The Cost of Silence

by

06/21/2003

B48 bus and subway

Neighborhood: All Over, Manhattan

My mass transit had misplaced its insanity.

The B48 bus driver obeyed traffic signals. The one-legged beggar banking on his one-leggedness vanished. Even the angry accordion player took a sabbatical. My chunky-monkey commute was now old-fashioned vanilla.

But vanilla was what I craved. It was another day answering phones for a tri-monikered firm. The job was painless when the company was monosyllabic. With ten syllables, though, I ended each day exhausted.

I hopped onto a homebound train and slumped into an orange-and-brown seat. A cadre of doo-woppers exited the car. Their a cappella Motown drifted away, and silence settled in. Silence, though, is temporary in the city.

Tarnished brown with bent keys, the saxophone looked as dreadful as its owner. He was an African-American man in his 40s with unwashed hair and a thick beard. The clothes were ratty, Army-issue green. However, he had a saxophone. A saxophone moving toward his lips.

“PHHWWWEEEE!” went the saxophone.

Ouch went my ears.

Perhaps he was tuning up for some Coltrane or Miles. I am an optimist. I believe in possibilities. But after thirty seconds of PHWEEEEE, my optimism curdled into pessimism.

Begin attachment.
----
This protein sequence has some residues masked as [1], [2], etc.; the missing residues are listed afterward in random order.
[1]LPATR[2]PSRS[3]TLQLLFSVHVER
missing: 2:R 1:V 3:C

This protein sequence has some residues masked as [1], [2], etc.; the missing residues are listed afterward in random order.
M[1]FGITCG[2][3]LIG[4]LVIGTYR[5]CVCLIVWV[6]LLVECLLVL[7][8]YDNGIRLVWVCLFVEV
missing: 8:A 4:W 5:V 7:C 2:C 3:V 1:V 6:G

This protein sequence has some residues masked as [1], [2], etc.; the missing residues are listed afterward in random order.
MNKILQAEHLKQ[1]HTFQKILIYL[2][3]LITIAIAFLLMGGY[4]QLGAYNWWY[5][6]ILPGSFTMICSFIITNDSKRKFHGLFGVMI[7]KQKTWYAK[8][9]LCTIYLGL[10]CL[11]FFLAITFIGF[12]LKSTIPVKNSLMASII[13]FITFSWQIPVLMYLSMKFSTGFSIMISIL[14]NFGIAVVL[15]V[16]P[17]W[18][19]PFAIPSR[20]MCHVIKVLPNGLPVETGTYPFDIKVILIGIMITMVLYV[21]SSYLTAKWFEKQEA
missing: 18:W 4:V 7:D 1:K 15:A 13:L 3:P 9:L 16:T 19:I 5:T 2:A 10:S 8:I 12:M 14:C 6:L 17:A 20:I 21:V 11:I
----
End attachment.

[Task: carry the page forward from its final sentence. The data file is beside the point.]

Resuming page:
This man was not Coltrane’s reincarnation. Or even Coltrane’s barber.

Passengers were silently disconcerted. A businessman clutched his Times tighter. Ms. Beehive rummaged through her groceries. I shut my eyes, hoping Mr. Saxophone would magically vamoose.

Five minutes later the magic had failed. PHWEEEEEEEEEEEEEE. I am a short man with anemic arms and a glass jaw. I have not fought since ninth grade. Still, as PHWEE droned on I flexed my mitts, pondering shoving a saxophone down a full-grown man’s throat.

It never came to gullet stretching. A few moments before a visibly concerted construction worker boiled over, Mr. Saxophone stopped. He brandished a fast-food cup.

“Ladies and gentlemen,” he began, “if you could spare any change I will go away. I will never play the saxophone again.”

What? Did I hear his reverse-psychology correctly?

“Attention, your donations will make me go far, far away.”

He punctuated his plea with a PHWEE. Then another. And another. He swung his cup around, holding the saxophone to his mouth and daring anyone to not make him play. A few kids coughed up quarters, and a red-suited woman slipped him a dollar.

When Mr. Saxophone visited me I chuckled. I chucked a quarter into his cup. Twenty-five cents for silence? In this city, I know a deal when I see one.

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